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  • The Happening of Tradition: Vallabha on Anumāna in Nyāyalīlāvatī
  • Takanori Suzuki
The Happening of Tradition: Vallabha on Anumāna in Nyāyalīlāvatī. By Anna-Pya Sjödin. Acta Universitatis Upsaliensis: South Asian Studies 1. Uppsala: Uppsala University, Interfaculty Units, 2006. Pp. 195. Paperback $55.00.

Nyāya-Vaiśeika (or Navyanyāya) scholars, who flourished from the twelfth to the fourteenth centuries, have enjoyed minimal attention among modern researchers in terms of drawing out the history of this school. One of the main reasons for this seems to be that they have often been viewed as merely existing in the shadows of two major thinkers: Udayana, whose Nyāyavārttikatātparyatīkāis considered to represent the summit of the Nyāyasūtracommentarial tradition, and Gageśa, whose Tattvacintāma iprovided the Nyāya-Vaiśeika school with a point of departure [End Page 394]from which a new sequence of commentaries followed. Some research has been done to trace the ridge between these two high mountains, especially in terms of the question regarding the point of transition from the old (pracīna)Nyāya school to the new (navya)school. The works of Matilal, Potter, Wada, and Phillips are representative examples. However, Anna-Pya Sjödin’s The Happening of Tradition: Vallabha on Anumāna in Nyāyalīlāvatīis one of the few that focuses on a specificscholar or work of this period.

Sjödin’s work turns the spotlight on Vallabha, a Nyāya-Vaiśeika/Navyanyāya scholar who, typically, lived in this “shadow” period. Primarily dealing with the anumānachapter of Vallabha’s Nyāyalīlāvatī(the word “chapter” here is a mere convention, as she notes in the book), Sjödin makes Vallabha’s thought clear, especially regarding the epistemological aspect of inference. The work consists of the transliterated Sanskrit text, its translation, and its analysis, which follow an introductory explanation of her methodology. The anumānachapter of the Nyāyalīlāvatīis relatively short, and thus the work of translation itself is also comparatively small. And, as the author herself notes, the text used for the translation is not critically edited with manuscripts. These features may disappoint some researchers, especially those who expect a strict philological approach. However, I am convinced that this book is a remarkable contribution to the field, as it offers a number of benefits that philological works, theoretically, cannot.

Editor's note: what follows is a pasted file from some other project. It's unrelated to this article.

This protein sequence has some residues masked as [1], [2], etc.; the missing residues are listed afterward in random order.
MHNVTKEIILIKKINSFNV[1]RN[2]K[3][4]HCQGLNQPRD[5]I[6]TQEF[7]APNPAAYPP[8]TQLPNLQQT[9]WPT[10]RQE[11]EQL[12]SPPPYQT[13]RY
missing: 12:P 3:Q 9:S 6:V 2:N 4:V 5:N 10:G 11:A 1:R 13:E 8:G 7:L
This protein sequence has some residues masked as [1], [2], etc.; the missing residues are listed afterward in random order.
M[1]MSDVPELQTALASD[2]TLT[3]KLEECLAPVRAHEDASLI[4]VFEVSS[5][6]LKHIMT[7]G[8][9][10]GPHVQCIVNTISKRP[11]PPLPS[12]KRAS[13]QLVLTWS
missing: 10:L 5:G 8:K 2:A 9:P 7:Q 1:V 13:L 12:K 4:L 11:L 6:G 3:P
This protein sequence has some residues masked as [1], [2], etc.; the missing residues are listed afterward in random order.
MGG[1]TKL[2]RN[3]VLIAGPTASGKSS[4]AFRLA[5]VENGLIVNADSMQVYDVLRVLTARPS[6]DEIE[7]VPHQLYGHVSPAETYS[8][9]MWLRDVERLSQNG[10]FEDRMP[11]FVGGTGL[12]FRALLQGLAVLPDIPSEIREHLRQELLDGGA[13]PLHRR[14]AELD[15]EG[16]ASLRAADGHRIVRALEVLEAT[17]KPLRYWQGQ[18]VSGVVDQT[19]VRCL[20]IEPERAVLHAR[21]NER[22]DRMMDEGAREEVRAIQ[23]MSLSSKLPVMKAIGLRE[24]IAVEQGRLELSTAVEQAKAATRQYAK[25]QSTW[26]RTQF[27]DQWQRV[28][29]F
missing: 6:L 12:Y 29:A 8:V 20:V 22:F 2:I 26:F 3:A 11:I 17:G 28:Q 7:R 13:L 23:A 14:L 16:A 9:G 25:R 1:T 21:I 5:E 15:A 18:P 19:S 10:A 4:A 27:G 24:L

Sjödin first divides the text into four sections: anumāna, vyāpti, tarka, and parāmarśa, the last three of which are, in her opinion, arranged by Vallabha according to the process of inferential knowledge itself. She investigates each section, with breadth and depth, referring often to relevant supporting texts and secondary sources. In the first section, she highlights a discussion between Vallabha and the Cārvākas in which the eligibility of inference (anumāna)as a means of knowledge (pramāa)is raised as a topic. Here she points out parallels, not only to Nyāya-Vaiśeika texts such as the Nyāyabhāya, the Nyāyamañjalī, the Vyomavatī, and the Nyayakandalī, but also to Jaina texts such as the Prameyakamalamārtaaand the Nyāyakumudacandra. In the second section, the definition of invariable relationship (vyāpti), the way of grasping this relationship (vyāptigraha), and upādhiare dealt with. Mainly utilizing Oberhammer’s work as a secondary source, Sjödin here finds parallels with Vācaspati and Udayana. Here her investigation of upādhi, which she describes as “an entity whose presence points to a relation as being variable or contingent as opposed to an invariable relation,” seems to be especially based on Phillip’s recent achievement. In the third section, she deals with tarka, a term that is difficult to translate into English. Sjödin presents the role of tarkaas a means of ascertainment of vyāptias well as upādhi, and notes that this section is more similar to the texts of the Nyāya commentarial tradition than to the Vaiśeika. In the last section she deals with consideration (parāmar...


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